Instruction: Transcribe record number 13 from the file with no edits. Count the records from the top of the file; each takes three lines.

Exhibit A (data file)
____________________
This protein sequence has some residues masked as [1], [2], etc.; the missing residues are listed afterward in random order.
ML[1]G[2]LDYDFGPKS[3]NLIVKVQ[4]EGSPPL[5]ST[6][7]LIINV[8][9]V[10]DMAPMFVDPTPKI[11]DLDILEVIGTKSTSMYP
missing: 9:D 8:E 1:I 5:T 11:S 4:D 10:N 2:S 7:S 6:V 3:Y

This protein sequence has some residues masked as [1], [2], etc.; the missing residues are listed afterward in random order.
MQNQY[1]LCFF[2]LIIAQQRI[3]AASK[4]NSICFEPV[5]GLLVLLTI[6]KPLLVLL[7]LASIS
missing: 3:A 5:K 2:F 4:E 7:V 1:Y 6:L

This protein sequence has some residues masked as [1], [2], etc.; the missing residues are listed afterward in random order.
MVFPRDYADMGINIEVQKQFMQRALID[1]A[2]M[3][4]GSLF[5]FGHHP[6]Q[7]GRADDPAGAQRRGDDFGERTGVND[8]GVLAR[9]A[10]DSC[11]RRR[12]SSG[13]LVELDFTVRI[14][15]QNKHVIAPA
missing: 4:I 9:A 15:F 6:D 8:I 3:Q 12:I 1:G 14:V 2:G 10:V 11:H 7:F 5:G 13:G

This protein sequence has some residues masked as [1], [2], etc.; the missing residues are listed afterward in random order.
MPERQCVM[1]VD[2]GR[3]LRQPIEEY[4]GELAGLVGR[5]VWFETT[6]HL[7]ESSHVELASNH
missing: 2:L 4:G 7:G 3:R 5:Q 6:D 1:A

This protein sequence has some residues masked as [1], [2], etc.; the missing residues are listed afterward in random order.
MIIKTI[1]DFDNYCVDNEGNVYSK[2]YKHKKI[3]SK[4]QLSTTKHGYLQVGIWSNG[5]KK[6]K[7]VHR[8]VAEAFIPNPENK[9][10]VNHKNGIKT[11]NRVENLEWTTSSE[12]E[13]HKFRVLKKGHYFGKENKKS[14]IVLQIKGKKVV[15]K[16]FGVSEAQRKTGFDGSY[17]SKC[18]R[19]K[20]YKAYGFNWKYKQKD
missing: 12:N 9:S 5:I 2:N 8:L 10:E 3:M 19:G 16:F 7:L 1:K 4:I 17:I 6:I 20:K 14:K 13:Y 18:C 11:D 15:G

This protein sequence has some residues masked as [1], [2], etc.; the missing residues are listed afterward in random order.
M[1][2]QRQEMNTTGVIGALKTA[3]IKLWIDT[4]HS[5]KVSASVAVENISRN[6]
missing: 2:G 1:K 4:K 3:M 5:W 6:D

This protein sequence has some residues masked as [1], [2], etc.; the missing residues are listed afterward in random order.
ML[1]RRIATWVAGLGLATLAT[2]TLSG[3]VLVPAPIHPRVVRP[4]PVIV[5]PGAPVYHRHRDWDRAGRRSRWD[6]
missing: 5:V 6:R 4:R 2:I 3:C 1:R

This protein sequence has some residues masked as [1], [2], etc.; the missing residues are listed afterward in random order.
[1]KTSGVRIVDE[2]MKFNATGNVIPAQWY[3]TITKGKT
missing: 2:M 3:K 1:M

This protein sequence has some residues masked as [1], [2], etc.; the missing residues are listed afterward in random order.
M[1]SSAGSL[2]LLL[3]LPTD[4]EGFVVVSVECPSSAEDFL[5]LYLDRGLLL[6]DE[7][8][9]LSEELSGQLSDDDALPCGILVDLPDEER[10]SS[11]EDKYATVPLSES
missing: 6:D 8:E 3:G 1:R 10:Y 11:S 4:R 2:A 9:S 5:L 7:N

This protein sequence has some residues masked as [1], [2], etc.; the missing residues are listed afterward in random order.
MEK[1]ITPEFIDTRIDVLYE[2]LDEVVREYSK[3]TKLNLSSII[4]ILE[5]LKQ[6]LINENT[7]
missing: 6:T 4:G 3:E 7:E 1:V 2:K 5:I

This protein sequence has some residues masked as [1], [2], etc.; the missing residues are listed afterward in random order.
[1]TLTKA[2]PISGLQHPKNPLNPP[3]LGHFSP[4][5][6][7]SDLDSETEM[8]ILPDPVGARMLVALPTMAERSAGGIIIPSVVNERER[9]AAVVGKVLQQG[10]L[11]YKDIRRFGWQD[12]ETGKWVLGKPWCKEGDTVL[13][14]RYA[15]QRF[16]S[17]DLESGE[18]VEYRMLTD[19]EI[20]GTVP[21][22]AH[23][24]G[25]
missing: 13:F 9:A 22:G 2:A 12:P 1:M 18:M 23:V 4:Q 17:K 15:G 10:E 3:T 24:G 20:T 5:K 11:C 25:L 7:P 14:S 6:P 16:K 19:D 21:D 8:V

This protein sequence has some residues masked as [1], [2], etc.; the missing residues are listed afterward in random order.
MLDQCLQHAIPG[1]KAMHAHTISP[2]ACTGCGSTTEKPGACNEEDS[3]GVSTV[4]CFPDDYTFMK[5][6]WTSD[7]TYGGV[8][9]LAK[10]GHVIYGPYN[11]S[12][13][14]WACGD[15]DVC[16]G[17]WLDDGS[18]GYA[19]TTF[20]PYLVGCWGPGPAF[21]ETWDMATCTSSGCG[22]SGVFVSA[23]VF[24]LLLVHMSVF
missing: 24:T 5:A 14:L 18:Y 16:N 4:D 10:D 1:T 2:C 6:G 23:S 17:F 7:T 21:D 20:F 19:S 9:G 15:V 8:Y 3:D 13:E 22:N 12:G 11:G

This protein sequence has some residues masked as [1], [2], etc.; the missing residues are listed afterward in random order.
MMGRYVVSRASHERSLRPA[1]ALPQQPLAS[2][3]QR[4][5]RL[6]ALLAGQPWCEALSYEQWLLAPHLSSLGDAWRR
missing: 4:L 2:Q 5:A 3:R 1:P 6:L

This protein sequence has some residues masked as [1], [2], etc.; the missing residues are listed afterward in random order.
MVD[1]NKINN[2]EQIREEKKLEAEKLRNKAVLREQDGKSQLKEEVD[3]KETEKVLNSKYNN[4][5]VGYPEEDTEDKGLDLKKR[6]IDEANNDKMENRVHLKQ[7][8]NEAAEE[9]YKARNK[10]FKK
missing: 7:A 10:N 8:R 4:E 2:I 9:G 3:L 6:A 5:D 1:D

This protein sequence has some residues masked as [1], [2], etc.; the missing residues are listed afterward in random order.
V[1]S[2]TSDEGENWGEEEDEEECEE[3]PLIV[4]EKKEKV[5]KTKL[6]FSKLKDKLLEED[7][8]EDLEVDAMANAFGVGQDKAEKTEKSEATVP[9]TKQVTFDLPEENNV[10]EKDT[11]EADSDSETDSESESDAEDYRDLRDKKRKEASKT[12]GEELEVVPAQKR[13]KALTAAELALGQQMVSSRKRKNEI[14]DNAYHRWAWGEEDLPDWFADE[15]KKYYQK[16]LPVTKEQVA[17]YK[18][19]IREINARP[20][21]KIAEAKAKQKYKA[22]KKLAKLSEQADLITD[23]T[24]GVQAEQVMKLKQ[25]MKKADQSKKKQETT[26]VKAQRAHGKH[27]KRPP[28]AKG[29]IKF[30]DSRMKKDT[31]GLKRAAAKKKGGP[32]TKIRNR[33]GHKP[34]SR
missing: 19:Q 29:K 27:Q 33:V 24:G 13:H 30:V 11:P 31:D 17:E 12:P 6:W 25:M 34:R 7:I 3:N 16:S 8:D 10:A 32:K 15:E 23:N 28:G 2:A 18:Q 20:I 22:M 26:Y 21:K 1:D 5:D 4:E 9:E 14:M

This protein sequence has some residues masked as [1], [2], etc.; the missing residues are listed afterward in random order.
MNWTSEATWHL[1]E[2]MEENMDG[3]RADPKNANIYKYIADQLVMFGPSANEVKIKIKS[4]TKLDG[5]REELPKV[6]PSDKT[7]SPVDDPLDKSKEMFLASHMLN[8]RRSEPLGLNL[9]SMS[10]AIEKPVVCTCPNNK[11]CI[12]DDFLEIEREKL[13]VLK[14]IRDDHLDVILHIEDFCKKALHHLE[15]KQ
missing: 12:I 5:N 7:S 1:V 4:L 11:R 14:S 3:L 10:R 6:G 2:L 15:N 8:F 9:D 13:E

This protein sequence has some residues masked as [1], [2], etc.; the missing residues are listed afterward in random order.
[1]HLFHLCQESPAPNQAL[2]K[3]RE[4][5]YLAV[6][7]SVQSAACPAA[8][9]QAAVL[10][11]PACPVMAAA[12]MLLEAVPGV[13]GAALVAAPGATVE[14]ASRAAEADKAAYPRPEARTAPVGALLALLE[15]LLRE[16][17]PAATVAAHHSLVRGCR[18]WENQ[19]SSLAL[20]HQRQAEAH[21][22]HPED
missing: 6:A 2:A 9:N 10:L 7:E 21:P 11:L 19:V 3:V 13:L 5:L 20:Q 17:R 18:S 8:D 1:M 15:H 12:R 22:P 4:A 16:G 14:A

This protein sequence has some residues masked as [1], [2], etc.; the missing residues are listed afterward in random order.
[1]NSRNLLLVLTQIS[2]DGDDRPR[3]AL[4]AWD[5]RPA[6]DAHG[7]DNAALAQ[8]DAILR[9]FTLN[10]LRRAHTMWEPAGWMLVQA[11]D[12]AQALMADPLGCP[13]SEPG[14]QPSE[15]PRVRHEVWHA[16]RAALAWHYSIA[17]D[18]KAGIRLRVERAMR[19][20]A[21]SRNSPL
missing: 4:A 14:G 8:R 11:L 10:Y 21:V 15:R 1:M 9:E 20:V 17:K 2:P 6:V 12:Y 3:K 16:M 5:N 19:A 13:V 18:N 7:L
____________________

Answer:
This protein sequence has some residues masked as [1], [2], etc.; the missing residues are listed afterward in random order.
MMGRYVVSRASHERSLRPA[1]ALPQQPLAS[2][3]QR[4][5]RL[6]ALLAGQPWCEALSYEQWLLAPHLSSLGDAWRR
missing: 4:L 2:Q 5:A 3:R 1:P 6:L